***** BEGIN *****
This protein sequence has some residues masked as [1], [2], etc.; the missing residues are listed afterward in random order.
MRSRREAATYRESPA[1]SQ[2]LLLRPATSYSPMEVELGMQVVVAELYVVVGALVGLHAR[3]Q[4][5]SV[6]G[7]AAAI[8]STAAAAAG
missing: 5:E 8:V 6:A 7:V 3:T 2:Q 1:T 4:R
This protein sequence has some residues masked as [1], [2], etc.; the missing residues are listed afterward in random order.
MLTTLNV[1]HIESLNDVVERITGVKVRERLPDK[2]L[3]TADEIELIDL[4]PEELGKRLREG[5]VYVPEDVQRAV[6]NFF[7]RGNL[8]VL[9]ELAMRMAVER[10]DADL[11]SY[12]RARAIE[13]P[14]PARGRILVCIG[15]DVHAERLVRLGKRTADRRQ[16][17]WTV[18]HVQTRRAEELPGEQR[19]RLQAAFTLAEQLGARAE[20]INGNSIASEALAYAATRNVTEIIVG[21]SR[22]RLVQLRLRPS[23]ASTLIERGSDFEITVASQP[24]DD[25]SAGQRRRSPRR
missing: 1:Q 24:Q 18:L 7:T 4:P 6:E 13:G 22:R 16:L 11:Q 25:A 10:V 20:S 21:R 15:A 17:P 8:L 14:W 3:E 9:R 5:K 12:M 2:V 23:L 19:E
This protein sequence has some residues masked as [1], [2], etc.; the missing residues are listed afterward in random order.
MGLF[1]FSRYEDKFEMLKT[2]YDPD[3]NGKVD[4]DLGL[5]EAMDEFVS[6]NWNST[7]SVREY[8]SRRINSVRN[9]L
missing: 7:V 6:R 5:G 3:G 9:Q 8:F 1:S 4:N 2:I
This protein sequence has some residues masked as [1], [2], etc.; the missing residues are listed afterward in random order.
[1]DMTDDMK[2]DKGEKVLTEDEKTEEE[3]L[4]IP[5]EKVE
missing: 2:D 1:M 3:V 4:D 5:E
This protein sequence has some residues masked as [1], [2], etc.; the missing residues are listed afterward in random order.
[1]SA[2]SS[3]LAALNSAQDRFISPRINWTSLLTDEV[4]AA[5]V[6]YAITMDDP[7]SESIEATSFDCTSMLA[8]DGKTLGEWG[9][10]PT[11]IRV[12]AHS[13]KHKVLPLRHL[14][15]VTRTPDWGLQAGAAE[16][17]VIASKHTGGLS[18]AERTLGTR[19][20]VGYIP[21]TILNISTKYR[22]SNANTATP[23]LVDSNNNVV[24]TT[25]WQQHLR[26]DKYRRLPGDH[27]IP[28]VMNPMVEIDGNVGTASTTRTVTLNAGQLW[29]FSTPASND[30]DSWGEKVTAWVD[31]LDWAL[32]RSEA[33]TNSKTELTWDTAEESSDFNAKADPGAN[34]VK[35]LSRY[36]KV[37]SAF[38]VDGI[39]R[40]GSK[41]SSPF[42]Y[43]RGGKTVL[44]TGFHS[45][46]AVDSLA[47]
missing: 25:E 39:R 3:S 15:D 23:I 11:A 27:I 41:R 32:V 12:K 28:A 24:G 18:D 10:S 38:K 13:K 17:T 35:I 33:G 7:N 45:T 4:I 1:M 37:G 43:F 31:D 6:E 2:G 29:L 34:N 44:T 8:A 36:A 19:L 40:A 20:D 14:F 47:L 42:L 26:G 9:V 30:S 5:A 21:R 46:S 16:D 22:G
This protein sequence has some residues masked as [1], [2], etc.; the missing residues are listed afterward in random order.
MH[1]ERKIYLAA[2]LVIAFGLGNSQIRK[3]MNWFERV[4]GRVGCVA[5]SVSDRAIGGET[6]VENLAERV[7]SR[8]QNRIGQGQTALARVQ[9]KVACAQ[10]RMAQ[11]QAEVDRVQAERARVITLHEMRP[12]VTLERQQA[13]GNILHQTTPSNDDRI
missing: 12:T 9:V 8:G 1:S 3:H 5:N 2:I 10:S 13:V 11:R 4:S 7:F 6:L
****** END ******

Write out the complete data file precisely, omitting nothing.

This protein sequence has some residues masked as [1], [2], etc.; the missing residues are listed afterward in random order.
MRSRREAATYRESPA[1]SQ[2]LLLRPATSYSPMEVELGMQVVVAELYVVVGALVGLHAR[3]Q[4][5]SV[6]G[7]AAAI[8]STAAAAAG
missing: 5:E 8:V 6:A 7:V 3:T 2:Q 1:T 4:R
This protein sequence has some residues masked as [1], [2], etc.; the missing residues are listed afterward in random order.
MLTTLNV[1]HIESLNDVVERITGVKVRERLPDK[2]L[3]TADEIELIDL[4]PEELGKRLREG[5]VYVPEDVQRAV[6]NFF[7]RGNL[8]VL[9]ELAMRMAVER[10]DADL[11]SY[12]RARAIE[13]P[14]PARGRILVCIG[15]DVHAERLVRLGKRTADRRQ[16][17]WTV[18]HVQTRRAEELPGEQR[19]RLQAAFTLAEQLGARAE[20]INGNSIASEALAYAATRNVTEIIVG[21]SR[22]RLVQLRLRPS[23]ASTLIERGSDFEITVASQP[24]DD[25]SAGQRRRSPRR
missing: 1:Q 24:Q 18:L 7:T 4:P 6:E 13:G 22:R 16:L 11:Q 25:A 10:V 20:S 21:R 15:A 17:P 8:L 14:W 3:E 9:R 5:K 12:M 2:V 23:L 19:E
This protein sequence has some residues masked as [1], [2], etc.; the missing residues are listed afterward in random order.
MGLF[1]FSRYEDKFEMLKT[2]YDPD[3]NGKVD[4]DLGL[5]EAMDEFVS[6]NWNST[7]SVREY[8]SRRINSVRN[9]L
missing: 7:V 6:R 5:G 3:G 9:Q 8:F 1:S 4:N 2:I
This protein sequence has some residues masked as [1], [2], etc.; the missing residues are listed afterward in random order.
[1]DMTDDMK[2]DKGEKVLTEDEKTEEE[3]L[4]IP[5]EKVE
missing: 2:D 1:M 3:V 4:D 5:E
This protein sequence has some residues masked as [1], [2], etc.; the missing residues are listed afterward in random order.
[1]SA[2]SS[3]LAALNSAQDRFISPRINWTSLLTDEV[4]AA[5]V[6]YAITMDDP[7]SESIEATSFDCTSMLA[8]DGKTLGEWG[9][10]PT[11]IRV[12]AHS[13]KHKVLPLRHL[14][15]VTRTPDWGLQAGAAE[16][17]VIASKHTGGLS[18]AERTLGTR[19][20]VGYIP[21]TILNISTKYR[22]SNANTATP[23]LVDSNNNVV[24]TT[25]WQQHLR[26]DKYRRLPGDH[27]IP[28]VMNPMVEIDGNVGTASTTRTVTLNAGQLW[29]FSTPASND[30]DSWGEKVTAWVD[31]LDWAL[32]RSEA[33]TNSKTELTWDTAEESSDFNAKADPGAN[34]VK[35]LSRY[36]KV[37]SAF[38]VDGI[39]R[40]GSK[41]SSPF[42]Y[43]RGGKTVL[44]TGFHS[45][46]AVDSLA[47]
missing: 25:E 39:R 3:S 15:D 23:I 11:A 27:I 41:R 32:V 12:K 28:A 24:G 18:D 10:S 38:K 13:K 17:T 35:I 33:G 7:N 45:T 4:I 1:M 37:G 43:F 31:D 6:E 2:G 29:L 34:N 44:T 8:A 36:A 19:L 40:A 20:D 14:F 47:L 42:L 26:G 9:V 30:S 5:A 21:R 46:S 16:D 22:G
This protein sequence has some residues masked as [1], [2], etc.; the missing residues are listed afterward in random order.
MH[1]ERKIYLAA[2]LVIAFGLGNSQIRK[3]MNWFERV[4]GRVGCVA[5]SVSDRAIGGET[6]VENLAERV[7]SR[8]QNRIGQGQTALARVQ[9]KVACAQ[10]RMAQ[11]QAEVDRVQAERARVITLHEMRP[12]VTLERQQA[13]GNILHQTTPSNDDRI
missing: 12:T 9:V 8:G 1:S 3:H 5:N 2:I 10:S 13:V 11:R 4:S 7:F 6:L